On August 8th, the world saw an Israeli government decision to promote or retroactively approve around 1000 West Bank settlement units, including some in illegal outposts. August 11th, the world saw the issuance of tenders – a major Rubicon – for another 1200 units, 790 in East Jerusalem. And then, on August 12th, the world saw the approval of 942 new units in East Jerusalem for which construction permits will be granted within months, not years – another Rubicon – plus another 400 units that require additional planning. (A timeline/details of recent Jerusalem settlement-related developments is available here).
To some degree, settlement approvals in the run-up to the second round of talks were not a surprise. In the absence of an agreed-on settlement freeze, it was clear that this process, going forward, would be messy. It had been clearly hinted by U.S. officials that they anticipated settlement approvals during the 9-month negotiating period. Moreover, given Netanyahu’s perceived need to mollify his pro-settler coalition partners, and his clear desire to focus attention away from his decision to release Palestinian prisoners, settlement announcement during his period were clearly likely.
However, what has happened in recent days goes well beyond political posturing or domestic political maneuvering.
Since the start of the New Year, there has been for all intents and purposes a freeze in Israeli government-backed settlement activity in East Jerusalem (the situation in the West Bank is somewhat different, and is outside the scope of this analysis). Now, with these latest announcements, tenders, and approvals, that freeze has ended and the settlement floodgates have been opened. If it had been hoped that Netanyahu would act with “restraint” – offering only the minimum necessary to permit him to keep his right-wing coalition partners in check – that hope has been dashed. Instead, it appears that Netanyahu and his pro-settler partners in government are racing to exploit the nascent peace effort in implement a far-reaching (and in no way hidden) East Jerusalem settlement agenda.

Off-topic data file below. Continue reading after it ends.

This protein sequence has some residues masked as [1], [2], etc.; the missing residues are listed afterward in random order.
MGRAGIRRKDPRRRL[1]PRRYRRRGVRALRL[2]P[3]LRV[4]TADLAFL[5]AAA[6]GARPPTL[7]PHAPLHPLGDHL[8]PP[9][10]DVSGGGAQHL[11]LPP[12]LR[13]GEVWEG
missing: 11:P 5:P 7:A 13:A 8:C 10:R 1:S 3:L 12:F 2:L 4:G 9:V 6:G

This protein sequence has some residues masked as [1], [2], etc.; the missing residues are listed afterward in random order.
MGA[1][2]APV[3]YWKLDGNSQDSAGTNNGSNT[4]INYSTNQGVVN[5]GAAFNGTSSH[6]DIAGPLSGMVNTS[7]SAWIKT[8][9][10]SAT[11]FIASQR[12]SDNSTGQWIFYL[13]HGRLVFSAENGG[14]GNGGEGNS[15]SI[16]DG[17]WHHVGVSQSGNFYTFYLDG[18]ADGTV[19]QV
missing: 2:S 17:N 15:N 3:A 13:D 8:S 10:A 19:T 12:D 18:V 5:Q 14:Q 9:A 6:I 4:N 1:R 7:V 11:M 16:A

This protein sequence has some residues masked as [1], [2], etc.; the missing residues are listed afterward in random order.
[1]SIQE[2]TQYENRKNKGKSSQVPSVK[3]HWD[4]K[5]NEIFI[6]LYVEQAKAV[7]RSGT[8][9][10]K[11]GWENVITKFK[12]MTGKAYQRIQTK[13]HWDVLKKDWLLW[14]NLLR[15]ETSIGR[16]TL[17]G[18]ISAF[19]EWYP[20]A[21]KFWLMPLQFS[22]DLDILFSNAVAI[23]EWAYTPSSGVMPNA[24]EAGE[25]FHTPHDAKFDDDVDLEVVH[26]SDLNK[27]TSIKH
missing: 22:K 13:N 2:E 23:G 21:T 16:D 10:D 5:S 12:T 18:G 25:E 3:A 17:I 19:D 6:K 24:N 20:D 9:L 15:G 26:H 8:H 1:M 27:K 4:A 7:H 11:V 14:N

They are doing so confident in the twin beliefs, it seems, that the Palestinians cannot afford to walk away from the negotiating table, no matter how great the humiliation or the provocation, and that Secretary Kerry and Special Envoy Martin Indyk are not likely to exact a price that cannot be borne.
The Israeli media is already reporting that additional settlement approvals will accompany each prisoner release – of which there will be three more in the coming 8 months. If the current ratio of new settlement units to prisoners released continues, we can expect a total of around 12,000 new settlement units to be approved, promoted, or tendered during this 9-month negotiating process, many in East Jerusalem (and many others in highly problematic areas of the West Bank). New settlement activity of this scope cannot in any way be viewed as consistent with a commitment to a negotiated, two-state solution to the Israeli-Palestinian conflict. It also cannot be consistent with a credible peace effort.
Kerry’s response seemed to be calibrated to the nature and details of his understandings with Netanyahu, which have not been made public. The American response appears to reflect a deep concern over the implications of a settlement surge, a reluctant concession that no “hard undertaking” had been violated, and the necessity to take steps, vis-à-vis both Israel and the Palestinians, to ensure that these announcements would not cause a collapse of the talks.
Extrapolating from this response, one can surmise that Netanyahu made a limited specific undertaking regarding the numbers of units that would be tendered and where they might be, and a more amorphous undertaking to “act with self-restraint” elsewhere. If this was the case, then it appears that while Netanyahu may not have violated the letter of the former undertaking, he may have gone well beyond any reasonable interpretation of the latter.
Whether the U.S. response to this initial surge will suffice in eliciting more responsible behavior from Netanyahu, deterring him from similar actions in the future, remains to be seen. If it does not, it is only a matter of time before a critical mass of settlement announcements will place the talks in grave jeopardy.
At the same time, the U.S. response is also not the only factor in play. While the U.S., for reasons cited above and as a result of being the hands-on mediator, may feel limited in its room to respond to Netanyahu’s actions, this is clearly not been the case with other international players. Indeed, at this point the biggest, and perhaps only, incentive that Netanyahu has to significantly curb settlement activities is the belief that he cannot afford to be perceived by the international community as having let the issue of settlements scuttle the Kerry initiative.